Can you imagine a world without cars? It isn’t easy! Science educator and award-winning author Jennifer Swanson‘s new book Save the Crash-test Dummies navigates readers through the history of car production and offers a front‐seat view of the science and engineering that makes the world’s most important vehicle safe for us to drive. 

We asked Swanson about her research and writing process for this entertaining book. Check out the full interview!


Q: What inspired you to write a book about crash-test dummies?

A: When I was a kid the first set of crash-test dummy commercials encouraging everyone to “Buckle up! Safety first!” came out. I also grew up watching my dad tinker around with cars. Before my parents would let me drive, I had to be able to pump up a flat tire, change it myself, and learn to drive a manual transmission (stickshift). It only seems logical that someday I’d write about crash-test dummies and cars. After all, as the saying goes, you write what you know.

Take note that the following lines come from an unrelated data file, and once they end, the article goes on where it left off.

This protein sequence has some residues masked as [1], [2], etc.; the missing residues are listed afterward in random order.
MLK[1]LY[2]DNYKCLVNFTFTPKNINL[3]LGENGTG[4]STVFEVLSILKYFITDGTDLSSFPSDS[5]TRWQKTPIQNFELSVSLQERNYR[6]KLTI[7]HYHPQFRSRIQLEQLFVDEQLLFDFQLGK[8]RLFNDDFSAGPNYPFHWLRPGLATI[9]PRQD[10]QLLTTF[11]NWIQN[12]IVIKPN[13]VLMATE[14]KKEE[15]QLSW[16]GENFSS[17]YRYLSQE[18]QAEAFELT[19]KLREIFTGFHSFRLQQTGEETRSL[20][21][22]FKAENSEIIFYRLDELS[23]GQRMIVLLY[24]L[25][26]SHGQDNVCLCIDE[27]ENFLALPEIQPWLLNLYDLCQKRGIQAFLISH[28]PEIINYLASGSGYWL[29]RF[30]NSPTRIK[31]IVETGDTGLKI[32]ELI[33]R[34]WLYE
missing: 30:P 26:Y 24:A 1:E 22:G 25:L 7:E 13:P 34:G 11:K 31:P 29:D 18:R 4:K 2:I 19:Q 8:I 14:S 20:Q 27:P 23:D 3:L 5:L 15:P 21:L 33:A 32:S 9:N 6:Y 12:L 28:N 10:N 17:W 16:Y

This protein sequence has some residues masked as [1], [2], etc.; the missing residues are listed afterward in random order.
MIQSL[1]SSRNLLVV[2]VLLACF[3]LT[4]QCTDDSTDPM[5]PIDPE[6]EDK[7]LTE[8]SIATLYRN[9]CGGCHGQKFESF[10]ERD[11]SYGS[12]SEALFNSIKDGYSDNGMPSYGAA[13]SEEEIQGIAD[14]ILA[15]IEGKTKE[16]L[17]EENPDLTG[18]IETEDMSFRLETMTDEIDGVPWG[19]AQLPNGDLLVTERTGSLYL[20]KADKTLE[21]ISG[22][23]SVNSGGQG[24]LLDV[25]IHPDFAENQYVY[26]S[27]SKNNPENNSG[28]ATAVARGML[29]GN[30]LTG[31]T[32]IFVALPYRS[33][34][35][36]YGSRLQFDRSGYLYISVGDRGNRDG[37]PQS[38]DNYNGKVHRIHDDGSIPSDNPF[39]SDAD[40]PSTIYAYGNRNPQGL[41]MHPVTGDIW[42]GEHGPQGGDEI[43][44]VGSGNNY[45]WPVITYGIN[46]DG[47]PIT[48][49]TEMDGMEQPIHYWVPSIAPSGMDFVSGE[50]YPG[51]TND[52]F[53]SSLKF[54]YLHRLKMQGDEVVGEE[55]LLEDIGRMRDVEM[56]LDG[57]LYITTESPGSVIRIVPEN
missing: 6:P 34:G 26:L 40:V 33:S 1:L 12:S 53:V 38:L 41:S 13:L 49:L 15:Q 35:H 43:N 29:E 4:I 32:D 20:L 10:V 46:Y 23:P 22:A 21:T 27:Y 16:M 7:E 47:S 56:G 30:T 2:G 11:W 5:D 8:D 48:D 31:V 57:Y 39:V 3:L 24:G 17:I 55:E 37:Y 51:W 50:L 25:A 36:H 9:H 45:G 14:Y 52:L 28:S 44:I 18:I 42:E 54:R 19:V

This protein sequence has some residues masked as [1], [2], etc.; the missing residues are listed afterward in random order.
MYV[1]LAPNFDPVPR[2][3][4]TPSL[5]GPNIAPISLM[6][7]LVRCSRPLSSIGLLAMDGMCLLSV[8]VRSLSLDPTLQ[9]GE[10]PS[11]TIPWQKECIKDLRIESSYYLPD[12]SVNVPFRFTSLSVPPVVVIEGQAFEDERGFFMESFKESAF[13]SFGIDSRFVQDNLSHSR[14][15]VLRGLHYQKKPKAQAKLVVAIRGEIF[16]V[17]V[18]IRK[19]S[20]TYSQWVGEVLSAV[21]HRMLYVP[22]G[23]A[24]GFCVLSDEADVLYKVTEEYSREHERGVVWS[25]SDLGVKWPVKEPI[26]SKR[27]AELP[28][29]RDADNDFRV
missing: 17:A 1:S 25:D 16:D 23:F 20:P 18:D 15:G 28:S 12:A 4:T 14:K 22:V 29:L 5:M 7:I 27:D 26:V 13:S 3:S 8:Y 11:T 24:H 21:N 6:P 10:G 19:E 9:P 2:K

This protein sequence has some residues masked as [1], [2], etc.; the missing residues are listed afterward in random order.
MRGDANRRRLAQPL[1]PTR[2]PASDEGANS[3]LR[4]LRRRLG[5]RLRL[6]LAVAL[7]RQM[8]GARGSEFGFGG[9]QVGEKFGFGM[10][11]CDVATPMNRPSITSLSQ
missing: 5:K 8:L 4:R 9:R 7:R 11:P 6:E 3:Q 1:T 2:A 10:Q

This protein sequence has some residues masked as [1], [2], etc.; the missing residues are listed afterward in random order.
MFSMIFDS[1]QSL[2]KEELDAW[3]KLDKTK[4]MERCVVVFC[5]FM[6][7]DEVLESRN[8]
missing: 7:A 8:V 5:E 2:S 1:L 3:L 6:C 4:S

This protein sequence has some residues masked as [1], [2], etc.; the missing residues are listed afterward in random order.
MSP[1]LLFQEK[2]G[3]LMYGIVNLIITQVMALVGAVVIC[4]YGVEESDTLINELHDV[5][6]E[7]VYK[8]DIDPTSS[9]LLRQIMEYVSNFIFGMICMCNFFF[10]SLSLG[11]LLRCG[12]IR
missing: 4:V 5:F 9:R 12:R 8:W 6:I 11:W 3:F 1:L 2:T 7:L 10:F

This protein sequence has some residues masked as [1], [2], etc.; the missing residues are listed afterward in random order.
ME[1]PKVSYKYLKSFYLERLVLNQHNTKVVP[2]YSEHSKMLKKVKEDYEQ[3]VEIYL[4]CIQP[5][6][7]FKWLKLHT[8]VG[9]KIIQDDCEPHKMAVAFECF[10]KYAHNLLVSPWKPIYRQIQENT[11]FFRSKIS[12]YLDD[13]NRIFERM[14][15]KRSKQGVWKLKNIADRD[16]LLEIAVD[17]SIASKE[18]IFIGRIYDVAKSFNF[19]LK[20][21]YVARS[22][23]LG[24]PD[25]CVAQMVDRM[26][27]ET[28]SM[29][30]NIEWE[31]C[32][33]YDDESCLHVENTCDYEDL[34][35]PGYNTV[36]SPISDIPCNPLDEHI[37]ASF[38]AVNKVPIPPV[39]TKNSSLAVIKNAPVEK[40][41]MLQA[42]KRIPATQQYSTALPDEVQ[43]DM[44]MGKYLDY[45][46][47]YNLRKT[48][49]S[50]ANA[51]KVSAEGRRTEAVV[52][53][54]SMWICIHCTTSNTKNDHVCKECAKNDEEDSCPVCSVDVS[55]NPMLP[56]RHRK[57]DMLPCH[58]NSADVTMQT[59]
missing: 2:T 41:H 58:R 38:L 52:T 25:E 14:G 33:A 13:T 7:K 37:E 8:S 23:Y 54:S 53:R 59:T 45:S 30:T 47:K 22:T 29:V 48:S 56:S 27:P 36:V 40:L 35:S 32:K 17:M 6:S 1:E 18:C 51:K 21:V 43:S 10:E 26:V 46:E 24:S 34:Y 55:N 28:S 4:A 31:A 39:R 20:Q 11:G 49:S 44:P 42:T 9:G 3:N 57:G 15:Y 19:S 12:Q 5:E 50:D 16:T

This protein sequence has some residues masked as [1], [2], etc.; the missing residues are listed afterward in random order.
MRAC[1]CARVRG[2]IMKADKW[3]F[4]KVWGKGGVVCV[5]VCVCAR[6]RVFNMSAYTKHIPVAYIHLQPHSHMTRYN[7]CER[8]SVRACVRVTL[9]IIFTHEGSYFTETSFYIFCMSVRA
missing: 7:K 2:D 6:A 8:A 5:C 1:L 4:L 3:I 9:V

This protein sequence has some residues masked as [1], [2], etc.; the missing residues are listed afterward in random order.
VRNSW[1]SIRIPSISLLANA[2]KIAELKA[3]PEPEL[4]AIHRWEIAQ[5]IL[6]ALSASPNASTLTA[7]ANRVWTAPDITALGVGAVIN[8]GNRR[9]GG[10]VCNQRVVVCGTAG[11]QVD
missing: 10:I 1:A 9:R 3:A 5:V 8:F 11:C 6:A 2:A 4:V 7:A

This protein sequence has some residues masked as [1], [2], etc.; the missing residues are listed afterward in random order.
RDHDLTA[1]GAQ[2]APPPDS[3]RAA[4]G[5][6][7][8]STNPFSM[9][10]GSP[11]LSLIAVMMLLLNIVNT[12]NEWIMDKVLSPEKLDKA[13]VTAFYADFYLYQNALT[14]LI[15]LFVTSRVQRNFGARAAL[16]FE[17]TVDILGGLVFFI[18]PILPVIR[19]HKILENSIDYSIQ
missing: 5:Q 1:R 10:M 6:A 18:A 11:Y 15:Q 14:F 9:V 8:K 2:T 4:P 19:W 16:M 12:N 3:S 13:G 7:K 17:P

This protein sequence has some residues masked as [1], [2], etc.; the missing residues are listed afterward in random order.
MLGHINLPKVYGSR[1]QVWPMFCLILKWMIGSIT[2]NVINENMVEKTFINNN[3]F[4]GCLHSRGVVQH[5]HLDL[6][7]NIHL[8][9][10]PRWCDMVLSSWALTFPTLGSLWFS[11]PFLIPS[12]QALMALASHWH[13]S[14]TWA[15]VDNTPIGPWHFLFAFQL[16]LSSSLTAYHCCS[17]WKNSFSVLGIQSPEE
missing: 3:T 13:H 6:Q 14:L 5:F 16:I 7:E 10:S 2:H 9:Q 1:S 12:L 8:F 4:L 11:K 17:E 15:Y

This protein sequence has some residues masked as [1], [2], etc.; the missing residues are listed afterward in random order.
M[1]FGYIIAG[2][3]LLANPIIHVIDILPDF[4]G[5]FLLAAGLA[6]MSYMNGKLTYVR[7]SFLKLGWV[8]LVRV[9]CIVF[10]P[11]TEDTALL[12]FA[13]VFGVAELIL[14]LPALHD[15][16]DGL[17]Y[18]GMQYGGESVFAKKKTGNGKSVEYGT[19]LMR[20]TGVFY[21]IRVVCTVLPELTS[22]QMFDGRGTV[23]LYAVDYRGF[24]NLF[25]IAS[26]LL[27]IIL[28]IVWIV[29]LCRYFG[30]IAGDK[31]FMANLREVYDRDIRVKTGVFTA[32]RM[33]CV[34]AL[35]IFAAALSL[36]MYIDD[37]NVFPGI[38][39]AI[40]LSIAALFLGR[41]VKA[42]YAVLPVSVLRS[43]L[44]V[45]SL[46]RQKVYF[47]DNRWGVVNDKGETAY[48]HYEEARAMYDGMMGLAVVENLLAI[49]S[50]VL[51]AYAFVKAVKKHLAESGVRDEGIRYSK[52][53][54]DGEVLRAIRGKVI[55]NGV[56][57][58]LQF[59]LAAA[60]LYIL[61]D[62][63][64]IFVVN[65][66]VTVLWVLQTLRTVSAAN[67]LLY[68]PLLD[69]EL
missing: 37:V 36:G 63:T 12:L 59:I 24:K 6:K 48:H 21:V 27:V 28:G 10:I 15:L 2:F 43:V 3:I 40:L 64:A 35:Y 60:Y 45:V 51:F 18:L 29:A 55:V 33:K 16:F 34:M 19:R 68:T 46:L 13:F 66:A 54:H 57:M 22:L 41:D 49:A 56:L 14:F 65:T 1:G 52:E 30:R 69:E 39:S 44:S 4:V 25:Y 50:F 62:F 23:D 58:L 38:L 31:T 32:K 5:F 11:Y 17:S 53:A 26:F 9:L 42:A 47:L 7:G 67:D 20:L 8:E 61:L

Q: How did you come up with the title Save the Crash-test Dummies?

A: With a little help from my husband. We were out walking our dogs and discussing the new crash-test dummies commercial. I said, “If we had self-driving cars, we wouldn’t need crash-test dummies anymore.” He said, “Yes. You’d be saving a lot of crash-test dummies that way.” Boom! That’s how I got it. Save the Crash-test Dummies. A great title!

Q: Your book includes tons of information about the history of car safety and engineering. Why is it important for young readers to be aware of the history of car production?

A: I think learning about any type of engineering is important. After all, engineering and design is what makes practically everything we use in the world. That chair you are sitting on right now, that was engineered to allow you to sit at a certain angle with arm rests that fit a human body size. It was also designed for comfort. See how that works? Cars are no different. This book also shows how designing things can be a long process. It can take years to get something right. And there are lots of failures along the way. Too many to count, in fact. But those failures help engineers learn. They figure out why it didn’t work and then come up with a way to solve that problem and make it better.